HC Deb 27 March 1984 vol 57 cc132-3
11. Mr. Colin Shepherd

asked the Secretary of State for Social Services how many people were treated for cattle-attributed leptospirosis in the National Health Service in the last year for which figures are available; and what proportion was diagnosed by general practitioners.

Mr. John Patten

This information is not available centrally. In 1983, 40 cases of this disease were notified from England and Wales to the communicable disease surveillance centre.

Mr. Shepherd

I am grateful to my hon. Friend for that answer. Now that brucellosis has been cleared from the scene, does he agree that the extent of leptospirosis is becoming more apparent, especially to those who work in the dairy industry? Does he accept that the more general practitioners are aware of the disease the more they are recognising it and diagnosing it? What steps will he take to ensure that it is made more widely known among GPs? What is his assessment of the danger to public health?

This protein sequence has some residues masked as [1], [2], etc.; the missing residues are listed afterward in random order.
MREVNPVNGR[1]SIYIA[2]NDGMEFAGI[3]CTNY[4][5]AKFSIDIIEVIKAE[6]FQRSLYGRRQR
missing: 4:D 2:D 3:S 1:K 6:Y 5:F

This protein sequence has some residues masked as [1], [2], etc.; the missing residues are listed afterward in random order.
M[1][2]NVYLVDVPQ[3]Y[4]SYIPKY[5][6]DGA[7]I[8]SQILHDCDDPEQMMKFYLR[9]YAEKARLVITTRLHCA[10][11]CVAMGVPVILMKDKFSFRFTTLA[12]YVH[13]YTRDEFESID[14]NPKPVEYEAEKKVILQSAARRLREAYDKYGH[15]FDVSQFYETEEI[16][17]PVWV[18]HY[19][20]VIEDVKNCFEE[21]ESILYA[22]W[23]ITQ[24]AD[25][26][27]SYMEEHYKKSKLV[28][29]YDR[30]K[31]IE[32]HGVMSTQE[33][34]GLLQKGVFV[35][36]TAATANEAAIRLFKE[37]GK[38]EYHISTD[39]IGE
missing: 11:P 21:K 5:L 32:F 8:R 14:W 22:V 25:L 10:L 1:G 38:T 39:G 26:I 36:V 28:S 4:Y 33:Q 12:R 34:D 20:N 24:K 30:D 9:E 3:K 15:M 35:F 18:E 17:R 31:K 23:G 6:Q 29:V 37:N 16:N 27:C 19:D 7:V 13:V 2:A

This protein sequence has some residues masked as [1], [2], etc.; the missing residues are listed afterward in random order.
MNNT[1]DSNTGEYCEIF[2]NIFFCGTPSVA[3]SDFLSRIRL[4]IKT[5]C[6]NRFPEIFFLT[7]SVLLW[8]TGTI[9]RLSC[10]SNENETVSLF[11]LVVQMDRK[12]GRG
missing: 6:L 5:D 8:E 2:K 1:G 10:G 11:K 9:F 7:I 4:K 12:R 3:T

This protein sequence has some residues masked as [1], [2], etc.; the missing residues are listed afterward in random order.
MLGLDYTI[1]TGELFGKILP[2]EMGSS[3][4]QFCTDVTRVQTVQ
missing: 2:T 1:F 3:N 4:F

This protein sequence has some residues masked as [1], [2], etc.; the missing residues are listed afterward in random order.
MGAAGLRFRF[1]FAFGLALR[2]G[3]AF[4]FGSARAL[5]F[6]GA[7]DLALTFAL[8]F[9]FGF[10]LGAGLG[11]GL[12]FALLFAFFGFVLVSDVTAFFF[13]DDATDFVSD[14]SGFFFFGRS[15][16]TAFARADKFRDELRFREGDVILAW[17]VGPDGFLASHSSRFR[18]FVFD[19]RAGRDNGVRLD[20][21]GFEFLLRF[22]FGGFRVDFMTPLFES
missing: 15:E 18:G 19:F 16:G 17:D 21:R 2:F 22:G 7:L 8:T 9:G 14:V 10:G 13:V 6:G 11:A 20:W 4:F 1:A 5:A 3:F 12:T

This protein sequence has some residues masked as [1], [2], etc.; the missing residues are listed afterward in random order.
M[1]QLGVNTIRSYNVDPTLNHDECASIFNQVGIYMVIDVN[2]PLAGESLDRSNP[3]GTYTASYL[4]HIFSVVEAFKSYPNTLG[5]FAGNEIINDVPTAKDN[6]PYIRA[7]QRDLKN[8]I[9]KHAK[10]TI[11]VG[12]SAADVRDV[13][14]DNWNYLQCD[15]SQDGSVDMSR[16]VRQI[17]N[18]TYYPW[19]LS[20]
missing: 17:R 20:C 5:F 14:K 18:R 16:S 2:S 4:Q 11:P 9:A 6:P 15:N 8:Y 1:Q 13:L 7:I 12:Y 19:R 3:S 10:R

Mr. Patten

The danger to public health is limited. There were 40 cases of leptospirosis last year, 12 cases the year before that and 10 the year before that. I am generally satisfied that GPs have an adequate knowledge of the risks of the disease, especially in dairying areas. It is very important for those engaged in health education to make it clear to those who work in the dairy industry that there is a need to wear adequate protective clothing and to take proper protective measures. We are grateful to the reference unit, which is in my hon. Friend's constituency in Hereford, for the work which it has undertaken.